Chris Froome proved that his form is on the rise and that he will be hard to beat in this year’s Vuelta a Espana in what was almost an identical copy of the stage he won four years ago on the Peña Cabarga climb. He and Nairo Quintana now hope for two easier days before the expected resumption of their battle on Saturday’s queen stage and while they recover from four tough summit finishes, the attackers will be ready to give it a go when the Vuelta makes a welcome return to the Basque Country after a four-year absence in Thursday’s stage 12.
The Basque Country is the most cycling-mad region in Spain but unfortunately the political chaos surrounding the region’s status means that it has had a tainted relationship with Vuelta a Espana. The strong independency movement doesn’t want to be associated with a Spanish national tour and due to the fear of political protests, the race didn’t visit the region for 33 years until it finally returned in 2011. After a very popular home win in Bilbao for local hero Igor Anton, the race returned in 2012 and this year it is time to come back after a three-year absence when the race again reaches Bilbao for a lumpy stage on the 12th day of racing.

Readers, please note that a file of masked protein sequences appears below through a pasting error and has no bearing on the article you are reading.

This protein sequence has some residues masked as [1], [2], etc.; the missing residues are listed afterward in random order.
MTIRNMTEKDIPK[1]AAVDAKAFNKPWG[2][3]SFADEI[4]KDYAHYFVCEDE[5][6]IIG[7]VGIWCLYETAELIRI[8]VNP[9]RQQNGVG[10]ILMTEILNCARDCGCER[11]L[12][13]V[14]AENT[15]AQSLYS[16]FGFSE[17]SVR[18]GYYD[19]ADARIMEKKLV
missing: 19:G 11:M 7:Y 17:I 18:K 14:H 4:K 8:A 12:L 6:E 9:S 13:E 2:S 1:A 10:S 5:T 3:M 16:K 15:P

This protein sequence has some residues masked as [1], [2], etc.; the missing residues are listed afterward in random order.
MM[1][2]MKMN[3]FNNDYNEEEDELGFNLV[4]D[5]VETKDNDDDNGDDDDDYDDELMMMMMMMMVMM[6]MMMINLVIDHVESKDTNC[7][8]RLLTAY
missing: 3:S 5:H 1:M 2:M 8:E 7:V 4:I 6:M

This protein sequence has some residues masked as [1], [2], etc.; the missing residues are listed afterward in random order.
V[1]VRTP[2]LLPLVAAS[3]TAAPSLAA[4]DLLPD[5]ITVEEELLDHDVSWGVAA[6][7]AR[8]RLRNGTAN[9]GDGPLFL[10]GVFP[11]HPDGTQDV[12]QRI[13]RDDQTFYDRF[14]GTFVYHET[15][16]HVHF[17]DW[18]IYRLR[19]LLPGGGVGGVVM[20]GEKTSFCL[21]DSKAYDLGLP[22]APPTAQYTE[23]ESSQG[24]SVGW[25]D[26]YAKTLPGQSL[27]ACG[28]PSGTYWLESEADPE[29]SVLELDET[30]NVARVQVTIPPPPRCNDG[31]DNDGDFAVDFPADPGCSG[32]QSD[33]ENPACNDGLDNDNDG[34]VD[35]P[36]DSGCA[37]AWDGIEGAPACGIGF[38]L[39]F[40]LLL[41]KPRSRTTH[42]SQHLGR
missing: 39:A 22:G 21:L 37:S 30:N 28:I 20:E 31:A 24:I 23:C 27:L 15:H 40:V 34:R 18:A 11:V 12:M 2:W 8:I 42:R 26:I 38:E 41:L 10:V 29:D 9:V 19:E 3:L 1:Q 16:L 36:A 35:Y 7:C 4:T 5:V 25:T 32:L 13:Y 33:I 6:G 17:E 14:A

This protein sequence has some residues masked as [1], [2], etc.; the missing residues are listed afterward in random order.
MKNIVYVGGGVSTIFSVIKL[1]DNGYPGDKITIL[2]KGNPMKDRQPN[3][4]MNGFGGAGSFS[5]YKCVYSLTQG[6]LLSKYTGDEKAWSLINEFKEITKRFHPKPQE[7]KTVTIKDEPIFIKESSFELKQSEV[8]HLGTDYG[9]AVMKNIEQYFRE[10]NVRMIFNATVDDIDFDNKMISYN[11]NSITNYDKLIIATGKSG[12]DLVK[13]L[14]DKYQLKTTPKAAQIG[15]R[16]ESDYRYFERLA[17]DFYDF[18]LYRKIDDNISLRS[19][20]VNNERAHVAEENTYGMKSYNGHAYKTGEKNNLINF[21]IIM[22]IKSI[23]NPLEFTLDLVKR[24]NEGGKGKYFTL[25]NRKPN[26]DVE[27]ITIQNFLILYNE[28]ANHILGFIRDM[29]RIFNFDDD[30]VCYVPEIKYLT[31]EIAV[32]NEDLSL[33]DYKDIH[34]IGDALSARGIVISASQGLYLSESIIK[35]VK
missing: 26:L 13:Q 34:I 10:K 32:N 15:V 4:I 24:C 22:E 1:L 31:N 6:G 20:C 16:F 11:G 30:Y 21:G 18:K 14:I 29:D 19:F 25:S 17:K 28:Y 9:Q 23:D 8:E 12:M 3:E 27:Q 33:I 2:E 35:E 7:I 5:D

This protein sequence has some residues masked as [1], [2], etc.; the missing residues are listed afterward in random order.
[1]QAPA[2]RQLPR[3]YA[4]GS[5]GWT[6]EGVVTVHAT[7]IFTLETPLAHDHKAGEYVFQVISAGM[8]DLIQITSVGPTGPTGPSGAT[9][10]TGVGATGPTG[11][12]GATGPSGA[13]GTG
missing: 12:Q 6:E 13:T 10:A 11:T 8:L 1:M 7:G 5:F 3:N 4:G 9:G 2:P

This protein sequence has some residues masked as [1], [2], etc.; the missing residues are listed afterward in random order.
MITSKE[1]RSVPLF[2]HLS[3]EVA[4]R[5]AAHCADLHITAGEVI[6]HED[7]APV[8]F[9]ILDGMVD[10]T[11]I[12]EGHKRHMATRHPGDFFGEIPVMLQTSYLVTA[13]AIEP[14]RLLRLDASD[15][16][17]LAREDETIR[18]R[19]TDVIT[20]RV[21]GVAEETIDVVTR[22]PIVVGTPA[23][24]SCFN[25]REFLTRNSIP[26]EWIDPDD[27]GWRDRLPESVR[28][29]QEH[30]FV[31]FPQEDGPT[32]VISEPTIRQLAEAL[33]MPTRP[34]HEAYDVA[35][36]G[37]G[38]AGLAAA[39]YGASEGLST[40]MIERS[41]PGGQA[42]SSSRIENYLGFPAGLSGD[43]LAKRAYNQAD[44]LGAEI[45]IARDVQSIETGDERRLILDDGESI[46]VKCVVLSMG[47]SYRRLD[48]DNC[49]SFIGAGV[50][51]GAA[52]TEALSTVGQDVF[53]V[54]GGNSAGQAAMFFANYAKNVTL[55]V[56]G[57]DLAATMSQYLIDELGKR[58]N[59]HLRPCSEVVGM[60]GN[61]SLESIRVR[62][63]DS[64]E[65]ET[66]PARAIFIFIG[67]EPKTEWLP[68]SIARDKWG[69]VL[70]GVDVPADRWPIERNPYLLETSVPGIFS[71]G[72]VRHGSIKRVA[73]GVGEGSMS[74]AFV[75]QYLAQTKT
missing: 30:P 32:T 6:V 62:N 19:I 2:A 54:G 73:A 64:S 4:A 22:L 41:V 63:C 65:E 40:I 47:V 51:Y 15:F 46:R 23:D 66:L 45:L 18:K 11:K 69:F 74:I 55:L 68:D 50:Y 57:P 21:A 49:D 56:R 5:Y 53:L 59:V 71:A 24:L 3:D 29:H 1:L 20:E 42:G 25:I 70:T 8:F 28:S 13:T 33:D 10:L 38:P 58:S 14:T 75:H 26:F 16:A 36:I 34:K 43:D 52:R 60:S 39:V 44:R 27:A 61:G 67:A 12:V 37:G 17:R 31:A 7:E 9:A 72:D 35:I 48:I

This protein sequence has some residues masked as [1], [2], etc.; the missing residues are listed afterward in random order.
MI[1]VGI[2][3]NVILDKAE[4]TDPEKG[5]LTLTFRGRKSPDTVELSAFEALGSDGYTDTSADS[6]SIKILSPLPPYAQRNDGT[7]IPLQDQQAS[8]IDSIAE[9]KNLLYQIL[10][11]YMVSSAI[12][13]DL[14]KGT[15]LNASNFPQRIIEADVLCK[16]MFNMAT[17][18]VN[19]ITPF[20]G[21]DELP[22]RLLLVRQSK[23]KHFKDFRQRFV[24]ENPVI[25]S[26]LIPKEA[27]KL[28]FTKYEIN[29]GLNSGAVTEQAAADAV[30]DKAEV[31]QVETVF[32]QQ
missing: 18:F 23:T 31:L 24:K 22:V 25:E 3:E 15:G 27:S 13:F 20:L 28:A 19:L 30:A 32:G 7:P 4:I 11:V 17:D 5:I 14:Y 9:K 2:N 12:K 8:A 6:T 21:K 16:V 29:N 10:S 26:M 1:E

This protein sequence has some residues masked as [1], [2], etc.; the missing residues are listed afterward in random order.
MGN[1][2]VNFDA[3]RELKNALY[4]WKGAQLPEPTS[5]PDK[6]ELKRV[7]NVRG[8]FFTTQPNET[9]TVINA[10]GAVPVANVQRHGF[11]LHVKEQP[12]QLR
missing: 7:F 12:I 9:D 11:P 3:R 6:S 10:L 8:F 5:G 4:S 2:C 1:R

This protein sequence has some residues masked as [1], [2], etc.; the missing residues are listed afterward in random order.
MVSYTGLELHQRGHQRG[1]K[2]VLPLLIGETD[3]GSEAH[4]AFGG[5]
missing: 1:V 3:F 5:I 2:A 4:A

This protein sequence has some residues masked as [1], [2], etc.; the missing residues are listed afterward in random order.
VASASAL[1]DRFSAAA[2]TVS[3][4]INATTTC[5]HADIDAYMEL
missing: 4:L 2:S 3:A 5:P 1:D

The 193.2km stage is one of the longest of the race and will bring the riders from Los Corrales de Buelna to Bilbao. Almost all day, the riders will be travelling in an easterly direction close to the coast but they will stay sufficiently far from the coast to pass through the hard terrain that has made the Basque Country famous in most of the cycling world. The first 4km are all uphill and then the riders will descend to a flat section before they get to the hardest climb of the stage. The category 1 Puerto de Las Alisas averages 6% over 10km and is a regular climb that has a maximum of 8.5%. Then the riders will descend to another flat stretch that leads to the category 3 Alto La Escrita (6.4km, 4.5%). From there, the peloton will descend and follow flat roads to the coast and then head to the finish in Bilbao.